The world’s largest mobile phone maker Samsung Electronics announced on Wednesday that it filed a complaint with the United States International Trade Commission (ITC) against Swedish networking equipment maker from selling some of its products.
Samsung accused Ericsson of violating seven of patents owned by the South Korean firm. Ericsson previously filed a complaint against Samsung with the ITC, requesting to ban some of Samsung’s products for a patent infringement case.
“We have sought to negotiate with Ericsson in good faith. However, Ericsson has proven unwilling to continue such negotiations by making unreasonable claims, which it is now trying to enforce in court,” Samsung defended itself in a statement.
“The accused Ericsson products include telecommunications networking equipment, such as base stations,” Samsung added.
The key technologies involved includes electronic devices for data transfer and wireless communications, as well as radio frequency and LTE networks.
Ericsson is looking for ways to generate money from its patents after suffering significant drop in sales of its networking equipment, which saw a 17 percent decrease during the third quarter. The Stockholm-based firm’s move is now common in the industry, where each andevery major player protects their intellectual property as smartphone and tablet sales are booming.
While still the number one networking equipment manufacturer in the world today, the company is facing growing stiff competition from rival networking equipment makers including Samsung.
“I’m sure that at this point, no one in the industry would underestimate Samsung’s ability to become a significant player, if not the leader, in a new segment of the overall market for telecommunications hardware,” patent expert Florian Mueller said in a blog.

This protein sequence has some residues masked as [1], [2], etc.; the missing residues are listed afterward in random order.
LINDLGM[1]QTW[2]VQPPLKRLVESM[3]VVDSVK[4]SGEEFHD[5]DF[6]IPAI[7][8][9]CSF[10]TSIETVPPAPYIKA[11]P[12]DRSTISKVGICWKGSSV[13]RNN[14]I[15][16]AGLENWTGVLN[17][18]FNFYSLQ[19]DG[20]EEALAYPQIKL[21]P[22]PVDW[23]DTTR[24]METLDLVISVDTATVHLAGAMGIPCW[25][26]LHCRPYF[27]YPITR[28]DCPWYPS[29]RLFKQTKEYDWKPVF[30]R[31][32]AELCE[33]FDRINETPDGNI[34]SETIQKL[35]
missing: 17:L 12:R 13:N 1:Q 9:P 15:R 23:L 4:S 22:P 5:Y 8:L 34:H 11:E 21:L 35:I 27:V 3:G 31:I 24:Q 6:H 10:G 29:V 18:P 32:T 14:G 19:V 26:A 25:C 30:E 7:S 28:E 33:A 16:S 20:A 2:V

Mueller said that this new patent infringement case “adds more strategic dimension to the Ericsson-Samsung dispute.”
Samsung’s rise to the top spot in the lucrative mobile market is punctuated by constant patent disputes from rivals like Apple Inc. Both companies are locked in a legal struggle in 10 countries around the world as they vie to dominate the market.
Last week, Samsung was accused by the European Commission of abusing its influence in mobile technology following its request to exclude Apple from using its patent considered to be industry standard essential.
Last month, Ericsson filed a lawsuit against its South Korean rival after a nearly two-year negotiation to renew a FRAND patent licensing deal between them failed. Ericsson said that 24 patents were involved in the lawsuit. According to Ericsson, “the dispute concerns both Ericsson’s patented technology that is essential to several telecommunications and networking standards used by Samsung’s products as well as other of Ericsson’s patented inventions that are frequently implemented in wireless and consumer electronics products.”
It also added that after Samsung Electronics licensed the patents in 2001 and 2007, Ericsson offered to renew the license for the third time. Samsung found the terms unacceptable by claiming that that royalty rates being offered were “excessive”.